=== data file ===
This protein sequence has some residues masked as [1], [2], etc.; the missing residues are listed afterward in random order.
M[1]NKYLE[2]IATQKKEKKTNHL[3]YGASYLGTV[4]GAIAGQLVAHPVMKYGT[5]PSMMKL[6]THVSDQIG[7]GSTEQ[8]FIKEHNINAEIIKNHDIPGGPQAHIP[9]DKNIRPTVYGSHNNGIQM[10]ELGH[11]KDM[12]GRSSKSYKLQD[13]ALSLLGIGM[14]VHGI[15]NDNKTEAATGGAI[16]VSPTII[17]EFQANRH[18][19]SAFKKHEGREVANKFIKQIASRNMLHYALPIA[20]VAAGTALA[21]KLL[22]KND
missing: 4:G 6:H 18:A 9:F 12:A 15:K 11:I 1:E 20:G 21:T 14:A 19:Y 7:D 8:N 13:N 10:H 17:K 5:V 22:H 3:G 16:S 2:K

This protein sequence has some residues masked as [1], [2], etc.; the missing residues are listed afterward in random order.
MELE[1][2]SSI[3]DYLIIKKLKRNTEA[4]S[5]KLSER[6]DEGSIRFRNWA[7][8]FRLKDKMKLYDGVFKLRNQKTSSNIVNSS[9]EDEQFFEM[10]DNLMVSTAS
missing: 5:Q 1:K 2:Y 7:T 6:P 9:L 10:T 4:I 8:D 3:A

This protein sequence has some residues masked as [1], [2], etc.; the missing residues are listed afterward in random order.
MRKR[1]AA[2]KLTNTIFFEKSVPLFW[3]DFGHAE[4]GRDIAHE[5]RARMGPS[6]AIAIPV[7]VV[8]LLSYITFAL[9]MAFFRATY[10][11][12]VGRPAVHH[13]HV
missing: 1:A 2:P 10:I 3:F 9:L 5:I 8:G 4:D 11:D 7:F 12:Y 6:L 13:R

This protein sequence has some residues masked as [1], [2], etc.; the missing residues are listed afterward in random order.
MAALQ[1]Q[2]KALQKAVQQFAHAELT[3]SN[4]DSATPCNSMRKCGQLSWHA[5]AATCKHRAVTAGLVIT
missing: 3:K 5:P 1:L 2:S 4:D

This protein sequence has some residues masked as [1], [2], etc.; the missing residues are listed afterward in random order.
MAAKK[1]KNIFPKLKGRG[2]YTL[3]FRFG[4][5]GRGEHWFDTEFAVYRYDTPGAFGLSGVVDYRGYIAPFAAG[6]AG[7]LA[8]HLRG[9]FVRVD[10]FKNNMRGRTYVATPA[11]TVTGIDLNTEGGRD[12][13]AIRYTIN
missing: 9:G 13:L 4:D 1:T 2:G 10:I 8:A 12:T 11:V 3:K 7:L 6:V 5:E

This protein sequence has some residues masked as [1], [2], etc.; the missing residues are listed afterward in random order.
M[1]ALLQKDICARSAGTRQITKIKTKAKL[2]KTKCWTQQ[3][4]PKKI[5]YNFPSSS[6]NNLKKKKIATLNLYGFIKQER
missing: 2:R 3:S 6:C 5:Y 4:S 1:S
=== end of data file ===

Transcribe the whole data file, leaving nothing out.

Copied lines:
This protein sequence has some residues masked as [1], [2], etc.; the missing residues are listed afterward in random order.
M[1]NKYLE[2]IATQKKEKKTNHL[3]YGASYLGTV[4]GAIAGQLVAHPVMKYGT[5]PSMMKL[6]THVSDQIG[7]GSTEQ[8]FIKEHNINAEIIKNHDIPGGPQAHIP[9]DKNIRPTVYGSHNNGIQM[10]ELGH[11]KDM[12]GRSSKSYKLQD[13]ALSLLGIGM[14]VHGI[15]NDNKTEAATGGAI[16]VSPTII[17]EFQANRH[18][19]SAFKKHEGREVANKFIKQIASRNMLHYALPIA[20]VAAGTALA[21]KLL[22]KND
missing: 4:G 6:H 18:A 9:F 12:A 15:K 11:I 1:E 20:G 21:T 14:A 19:Y 7:D 8:N 13:N 10:H 17:K 5:V 22:H 3:G 16:S 2:K

This protein sequence has some residues masked as [1], [2], etc.; the missing residues are listed afterward in random order.
MELE[1][2]SSI[3]DYLIIKKLKRNTEA[4]S[5]KLSER[6]DEGSIRFRNWA[7][8]FRLKDKMKLYDGVFKLRNQKTSSNIVNSS[9]EDEQFFEM[10]DNLMVSTAS
missing: 5:Q 1:K 2:Y 7:T 6:P 9:L 10:T 4:I 8:D 3:A

This protein sequence has some residues masked as [1], [2], etc.; the missing residues are listed afterward in random order.
MRKR[1]AA[2]KLTNTIFFEKSVPLFW[3]DFGHAE[4]GRDIAHE[5]RARMGPS[6]AIAIPV[7]VV[8]LLSYITFAL[9]MAFFRATY[10][11][12]VGRPAVHH[13]HV
missing: 1:A 2:P 10:I 3:F 9:L 5:I 8:G 4:D 11:D 7:F 12:Y 6:L 13:R

This protein sequence has some residues masked as [1], [2], etc.; the missing residues are listed afterward in random order.
MAALQ[1]Q[2]KALQKAVQQFAHAELT[3]SN[4]DSATPCNSMRKCGQLSWHA[5]AATCKHRAVTAGLVIT
missing: 3:K 5:P 1:L 2:S 4:D

This protein sequence has some residues masked as [1], [2], etc.; the missing residues are listed afterward in random order.
MAAKK[1]KNIFPKLKGRG[2]YTL[3]FRFG[4][5]GRGEHWFDTEFAVYRYDTPGAFGLSGVVDYRGYIAPFAAG[6]AG[7]LA[8]HLRG[9]FVRVD[10]FKNNMRGRTYVATPA[11]TVTGIDLNTEGGRD[12][13]AIRYTIN
missing: 9:G 13:L 4:D 1:T 2:G 10:I 8:A 12:T 11:V 3:K 7:L 6:V 5:E

This protein sequence has some residues masked as [1], [2], etc.; the missing residues are listed afterward in random order.
M[1]ALLQKDICARSAGTRQITKIKTKAKL[2]KTKCWTQQ[3][4]PKKI[5]YNFPSSS[6]NNLKKKKIATLNLYGFIKQER
missing: 2:R 3:S 6:C 5:Y 4:S 1:S